page contains specific resources developed for teachers using
Unit | Bad Blood | Run
Up To The Duel | The Duel
Event for Entire Unit:
history of dueling is facinating. Begin the unit by using the
General Court Martial of John Lawrence (1780). The complete
transcript of the court martial is online and provides an interesting
look at a duel. Lawrence was a Loyalist officer during the Revolution
and killed a British officer in a duel.
was life like in 1804?
Diseases, The Arts, Crime & Punishment, Alcohol, Military
1: Jean Jacques Dessalines proclaims Haiti's independence.
12, 1804: Federalist associate justice of the Supreme Court
Samuel Chase was impeached by Republican House of Representatives
for partisan conduct unbecoming to a judge. He was tried before
the Senate in 1805 and found not guilty.
14: The Lewis and Clark Expedition sets out from St. Louis.
The party will explore 8000 miles along the Missouri and Columbia
Rivers as far as the Pacific, returning in 1806.
4, 1804: New Jersey passed its "gradual emancipation"
act, essentially freeing any child born of slaves. This law,
with the earlier end of foreign import of slaves, was to bring
a final end to the practice of slavery. Under the terms of
the "gradual emancipation act," females born of
slave parents after July 4, 1804, would be free upon reaching
21 years of age, and males upon reaching 25. This act made
New Jersey the last Northern state to abolish slavery.
11: Alexander Hamilton is killed in a duel with Vice President
the election of 1800 as a starting point to understand the
differences between Hamilton and Burr.
election of 1800 may be considered a realigning election
since it completed the turnover of power from the United
States Federalist Party, embodied in Alexander Hamilton,
to Thomas Jefferson and his United States Democratic-Republican
Party. Power shifted from the more industrial New England
to the Southern states and their agricultural interests.
This exacerbated tensions over slavery.
flaws incumbent in the electoral college were brought into
full focus in this election.
the United States Constitution, each presidential elector
cast two votes, without distinction
as to which was for President or for Vice President.
recipient of the greatest number of votes was elected President,
while the Vice Presidency went to the recipient of the second
greatest number of votes.
incumbent president John Adams was opposed once again by
1796 opponent Thomas Jefferson, it was Jefferson's running
mate, Aaron Burr, who caused the nation's first constitutional
election was extremely close. It was the Constitution's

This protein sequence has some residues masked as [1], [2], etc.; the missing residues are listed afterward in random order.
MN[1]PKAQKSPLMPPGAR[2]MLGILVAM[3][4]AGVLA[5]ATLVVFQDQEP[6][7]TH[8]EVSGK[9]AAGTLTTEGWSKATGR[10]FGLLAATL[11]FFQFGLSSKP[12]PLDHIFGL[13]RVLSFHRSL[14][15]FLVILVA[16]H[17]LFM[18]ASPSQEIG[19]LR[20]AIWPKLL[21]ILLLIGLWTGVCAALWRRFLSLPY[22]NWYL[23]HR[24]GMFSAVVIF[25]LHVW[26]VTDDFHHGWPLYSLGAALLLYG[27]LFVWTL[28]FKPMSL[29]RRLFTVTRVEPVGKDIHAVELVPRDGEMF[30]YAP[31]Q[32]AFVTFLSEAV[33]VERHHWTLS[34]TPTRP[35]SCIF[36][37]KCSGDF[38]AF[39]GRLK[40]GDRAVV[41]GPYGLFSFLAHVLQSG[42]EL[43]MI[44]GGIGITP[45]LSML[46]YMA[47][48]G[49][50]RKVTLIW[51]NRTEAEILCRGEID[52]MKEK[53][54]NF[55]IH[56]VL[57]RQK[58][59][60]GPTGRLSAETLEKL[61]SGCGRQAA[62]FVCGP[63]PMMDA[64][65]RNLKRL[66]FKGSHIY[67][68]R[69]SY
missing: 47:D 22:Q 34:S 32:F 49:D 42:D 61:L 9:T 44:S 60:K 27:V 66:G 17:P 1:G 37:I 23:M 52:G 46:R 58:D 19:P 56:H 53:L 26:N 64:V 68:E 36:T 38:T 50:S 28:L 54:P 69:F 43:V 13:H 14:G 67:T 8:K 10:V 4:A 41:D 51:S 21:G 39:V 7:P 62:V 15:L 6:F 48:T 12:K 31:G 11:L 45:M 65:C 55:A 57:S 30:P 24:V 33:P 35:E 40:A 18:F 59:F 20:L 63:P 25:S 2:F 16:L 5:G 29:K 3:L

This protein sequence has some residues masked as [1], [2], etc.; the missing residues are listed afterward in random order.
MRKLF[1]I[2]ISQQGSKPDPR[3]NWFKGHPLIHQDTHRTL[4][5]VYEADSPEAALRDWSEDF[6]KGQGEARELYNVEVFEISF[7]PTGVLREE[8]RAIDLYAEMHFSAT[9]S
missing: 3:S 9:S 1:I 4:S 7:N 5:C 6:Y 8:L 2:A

Three-fifths clause, which counted three-fifths of the slave
population in apportioning representation, that gave the
Republicans a majority in the electoral college. Jefferson
appeared to have won by a margin of eight electoral votes.
But a complication soon arose. Because each Republican elector
had cast one ballot for Jefferson and one for Burr, the
two men received exactly the same number of electoral votes.
the Constitution, the election was now thrown into the Federalist-controlled
House of Representatives. Instead of emphatically declaring
that he would not accept the presidency, Burr declined to
say anything. So the Federalists faced a choice. They could
help elect the hated Jefferson - "a brandy-soaked defamer
of churches" - or they could throw their support to the
opportunistic Burr. Hamilton disliked Jefferson, but he believed
he was a far more honorable man than Burr, whose "public
principles have no other spring or aim than his own aggrandizement."
stalemate persisted, Virginia and Pennsylvania mobilized
their state militias. Recognizing, as Jefferson put it,
"the certainty that a legislative usurpation would
be resisted by arms," the Federalists backed down.
After six days of balloting and 36 ballots, the House of
Representatives elected Thomas Jefferson the third president
of the United States. And as a result of the election, Congress
adopted the Twelfth Amendment to the Constitution, which
gives each elector in the Electoral College one vote for
president and one for vice president.
Up To The Duel
the timeline of events leading up to the duel as a way to introduce
Possible student activity from PBS' The Duel: What
led Alexander Hamilton and Aaron Burr to become deadly enemies?
Ask students to compare and contrast
the two men
two columns headed "Hamilton" and "Burr," with
the following categories listed at the left for consideration:
family background, education, military service, political
allegiance, political aspirations, political methods, public
Use this comparison
When they have finished,
ask them to draw conclusions from their findings, whether
discussion or a report:
- What evidence, if any, might
lead you to expect that the two would become enemies?
- How were they different?
- How were they at
- Were they representative of larger antagonistic social
- Do their differences echo in contentious American society and politics today?
produced a film named The Duel and developed a comprehensive
on the Duel. In addition to transcripts of the film, there
is a history of Dueling:
Read the Code
Duello: The Rules of Dueling.